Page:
Supreme Court to Uighurs: No US for You

| Tue Apr. 19, 2011 5:27 AM EDT
Palau: It doesn't look so bad. (In fairness, it's not all this pretty. And just because you might want to visit somewhere doesn't necessarily mean you'd want to live there.)

On Monday, the Supreme Court said it would not hear an appeal from a group of five Chinese Muslims held at the detention facility in Guantanamo Bay. The men, who are members of the Uighur minority group from western China, fear that they may be tortured or executed if they are returned to their home country and therefore seek to be released in the United States. Both the Bush and Obama administrations determined long ago that the Uighurs are not a national security threat, and pretty much everyone agrees that their continued detention is unlawful. So these guys should be released, right? 

Unfortunately for the Uighurs, there's a catch, and it's why the Supreme Court declined to hear the case: the government has already offered to resettle the men in the Pacific nation/future climate change victim/onetime Survivor set of Palau, but they have refused. (Another group of Uighurs was resettled in Palau in 2009.) As Justice Stephen Breyer explained in a statement joined by Anthony Kennedy, Sonia Sotomayor, and Ruth Bader Ginsburg, "under present circumstances," there is "no Government-imposed obstacle to petitioners' timely release and appropriate resettlement." Breyer also noted that even though the Uighurs declined the Obama administration's first resettlement offers, the government says it's willing to "discuss the matter with the government of Palau," and is still working to find other countries willing to take the five men.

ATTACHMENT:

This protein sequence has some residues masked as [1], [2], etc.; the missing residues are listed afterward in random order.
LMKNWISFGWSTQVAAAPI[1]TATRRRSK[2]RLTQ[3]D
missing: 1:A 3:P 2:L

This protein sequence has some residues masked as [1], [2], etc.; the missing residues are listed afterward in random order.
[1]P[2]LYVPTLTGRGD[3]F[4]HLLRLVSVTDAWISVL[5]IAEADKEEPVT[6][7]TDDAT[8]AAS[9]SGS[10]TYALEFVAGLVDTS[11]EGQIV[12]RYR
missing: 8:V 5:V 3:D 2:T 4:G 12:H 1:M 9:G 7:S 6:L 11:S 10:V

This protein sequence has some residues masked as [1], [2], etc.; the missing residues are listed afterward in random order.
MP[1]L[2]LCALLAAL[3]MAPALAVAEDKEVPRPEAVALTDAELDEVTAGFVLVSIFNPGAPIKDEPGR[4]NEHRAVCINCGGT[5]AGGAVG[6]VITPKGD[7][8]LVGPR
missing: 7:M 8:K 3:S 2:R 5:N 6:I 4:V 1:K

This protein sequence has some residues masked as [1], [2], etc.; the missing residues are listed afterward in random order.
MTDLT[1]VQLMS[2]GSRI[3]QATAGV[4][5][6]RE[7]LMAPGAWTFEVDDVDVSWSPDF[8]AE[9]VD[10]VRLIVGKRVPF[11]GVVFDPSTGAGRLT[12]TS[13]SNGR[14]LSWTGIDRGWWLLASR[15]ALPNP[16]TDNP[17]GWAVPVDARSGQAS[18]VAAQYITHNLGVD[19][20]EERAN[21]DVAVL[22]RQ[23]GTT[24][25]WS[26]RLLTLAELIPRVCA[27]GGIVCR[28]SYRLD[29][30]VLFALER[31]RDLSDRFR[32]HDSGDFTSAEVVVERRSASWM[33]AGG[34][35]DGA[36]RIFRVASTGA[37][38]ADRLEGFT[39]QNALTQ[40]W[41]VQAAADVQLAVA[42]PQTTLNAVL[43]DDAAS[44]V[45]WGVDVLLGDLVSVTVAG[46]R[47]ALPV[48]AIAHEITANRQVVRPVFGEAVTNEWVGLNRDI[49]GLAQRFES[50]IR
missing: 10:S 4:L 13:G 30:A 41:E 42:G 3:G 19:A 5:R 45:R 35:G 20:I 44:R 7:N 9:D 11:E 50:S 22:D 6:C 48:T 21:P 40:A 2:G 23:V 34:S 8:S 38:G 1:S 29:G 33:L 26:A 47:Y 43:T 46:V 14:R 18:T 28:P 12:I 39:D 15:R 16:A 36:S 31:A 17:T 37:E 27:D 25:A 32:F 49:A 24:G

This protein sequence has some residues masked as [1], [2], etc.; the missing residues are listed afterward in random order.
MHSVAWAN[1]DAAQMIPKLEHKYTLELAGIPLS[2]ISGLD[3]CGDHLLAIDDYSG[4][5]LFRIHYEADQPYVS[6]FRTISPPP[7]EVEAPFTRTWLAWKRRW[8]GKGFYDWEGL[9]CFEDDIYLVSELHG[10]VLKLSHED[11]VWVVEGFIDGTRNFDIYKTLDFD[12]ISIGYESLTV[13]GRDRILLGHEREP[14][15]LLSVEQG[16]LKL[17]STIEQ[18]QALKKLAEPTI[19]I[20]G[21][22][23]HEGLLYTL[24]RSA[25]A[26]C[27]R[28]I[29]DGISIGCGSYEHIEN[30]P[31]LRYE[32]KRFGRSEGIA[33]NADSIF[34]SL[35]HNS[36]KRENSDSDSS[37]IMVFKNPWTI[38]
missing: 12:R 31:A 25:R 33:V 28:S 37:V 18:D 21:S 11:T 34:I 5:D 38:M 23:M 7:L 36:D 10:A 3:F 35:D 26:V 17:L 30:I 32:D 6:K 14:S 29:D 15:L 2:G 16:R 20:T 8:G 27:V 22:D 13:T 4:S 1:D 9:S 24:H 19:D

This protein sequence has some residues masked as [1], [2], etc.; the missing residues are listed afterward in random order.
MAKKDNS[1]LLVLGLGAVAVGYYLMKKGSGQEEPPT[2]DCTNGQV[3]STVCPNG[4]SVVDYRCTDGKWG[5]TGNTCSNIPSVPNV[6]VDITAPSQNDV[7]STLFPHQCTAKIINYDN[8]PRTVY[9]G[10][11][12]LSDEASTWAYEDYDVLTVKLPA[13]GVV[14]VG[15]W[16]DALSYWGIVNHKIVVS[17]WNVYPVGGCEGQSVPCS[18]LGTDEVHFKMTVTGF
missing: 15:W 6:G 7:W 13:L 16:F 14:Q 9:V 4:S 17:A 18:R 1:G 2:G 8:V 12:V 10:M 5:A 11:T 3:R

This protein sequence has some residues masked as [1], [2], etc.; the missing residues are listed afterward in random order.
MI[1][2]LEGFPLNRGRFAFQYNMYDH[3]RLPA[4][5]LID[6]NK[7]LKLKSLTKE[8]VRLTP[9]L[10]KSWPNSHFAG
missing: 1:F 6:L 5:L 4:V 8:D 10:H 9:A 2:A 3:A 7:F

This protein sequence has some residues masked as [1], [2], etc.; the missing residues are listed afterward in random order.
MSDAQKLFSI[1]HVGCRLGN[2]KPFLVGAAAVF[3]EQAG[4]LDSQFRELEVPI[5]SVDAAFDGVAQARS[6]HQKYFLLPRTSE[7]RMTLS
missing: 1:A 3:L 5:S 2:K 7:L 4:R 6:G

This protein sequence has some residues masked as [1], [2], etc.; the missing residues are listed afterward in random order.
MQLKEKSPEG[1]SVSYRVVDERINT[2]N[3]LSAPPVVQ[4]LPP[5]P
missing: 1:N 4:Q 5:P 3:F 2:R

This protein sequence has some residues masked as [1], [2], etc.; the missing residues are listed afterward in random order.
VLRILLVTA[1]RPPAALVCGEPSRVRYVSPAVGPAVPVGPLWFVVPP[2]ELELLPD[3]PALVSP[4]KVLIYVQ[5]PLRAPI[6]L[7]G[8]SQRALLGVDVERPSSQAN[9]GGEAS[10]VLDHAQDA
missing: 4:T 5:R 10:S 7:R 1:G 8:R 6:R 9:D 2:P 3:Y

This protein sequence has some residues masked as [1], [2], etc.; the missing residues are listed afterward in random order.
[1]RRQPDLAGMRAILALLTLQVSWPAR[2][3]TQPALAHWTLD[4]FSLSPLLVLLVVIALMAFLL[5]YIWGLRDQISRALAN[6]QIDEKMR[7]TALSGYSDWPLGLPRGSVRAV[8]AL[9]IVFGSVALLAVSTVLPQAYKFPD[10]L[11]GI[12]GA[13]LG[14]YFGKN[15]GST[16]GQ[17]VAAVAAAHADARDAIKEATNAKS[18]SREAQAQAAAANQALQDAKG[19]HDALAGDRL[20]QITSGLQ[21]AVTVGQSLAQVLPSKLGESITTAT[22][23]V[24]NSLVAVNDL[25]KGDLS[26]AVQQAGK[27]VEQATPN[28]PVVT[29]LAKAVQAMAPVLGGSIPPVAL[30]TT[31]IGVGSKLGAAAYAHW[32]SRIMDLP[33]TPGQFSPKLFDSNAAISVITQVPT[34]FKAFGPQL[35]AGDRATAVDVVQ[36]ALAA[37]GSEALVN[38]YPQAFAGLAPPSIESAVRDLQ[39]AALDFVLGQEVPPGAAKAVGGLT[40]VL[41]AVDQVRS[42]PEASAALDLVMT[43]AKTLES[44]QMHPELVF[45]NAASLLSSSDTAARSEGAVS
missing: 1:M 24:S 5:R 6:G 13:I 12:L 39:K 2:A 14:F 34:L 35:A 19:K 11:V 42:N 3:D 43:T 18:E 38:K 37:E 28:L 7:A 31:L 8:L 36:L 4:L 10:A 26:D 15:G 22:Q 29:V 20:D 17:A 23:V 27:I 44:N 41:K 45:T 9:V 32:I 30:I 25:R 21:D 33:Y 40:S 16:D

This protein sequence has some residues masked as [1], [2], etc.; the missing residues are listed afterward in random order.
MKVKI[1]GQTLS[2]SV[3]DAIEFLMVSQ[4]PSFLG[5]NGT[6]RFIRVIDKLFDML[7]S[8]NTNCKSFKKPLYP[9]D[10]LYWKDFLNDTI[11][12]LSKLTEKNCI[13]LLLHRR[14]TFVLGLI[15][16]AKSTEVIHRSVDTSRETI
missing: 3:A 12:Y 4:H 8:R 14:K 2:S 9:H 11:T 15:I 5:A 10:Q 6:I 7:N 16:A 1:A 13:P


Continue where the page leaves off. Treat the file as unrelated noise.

It seems like the most obvious thing to do here would be for the court to order the Uighurs resettled in the United States, as they desire. But the liberals on the court probably don't have the votes for that. While Kennedy joins the liberal bloc on many terrorism-related cases, the liberals would be without Elena Kagan, who was disqualified from ruling on the Uighur case because she worked on it in her previous job as solicitor general. As Breyer noted, the court was eager to resolve whether a court could order the release of an "unlawfully held prisoner" into the US "when no other remedy was available." Unfortunately for the Uighurs, they have another remedy available (namely Palau), and this time around, that made all the difference. So this decision ends up as just another reminder that not everyone wants to leave Gitmo. The war on terror sure produces some odd moments.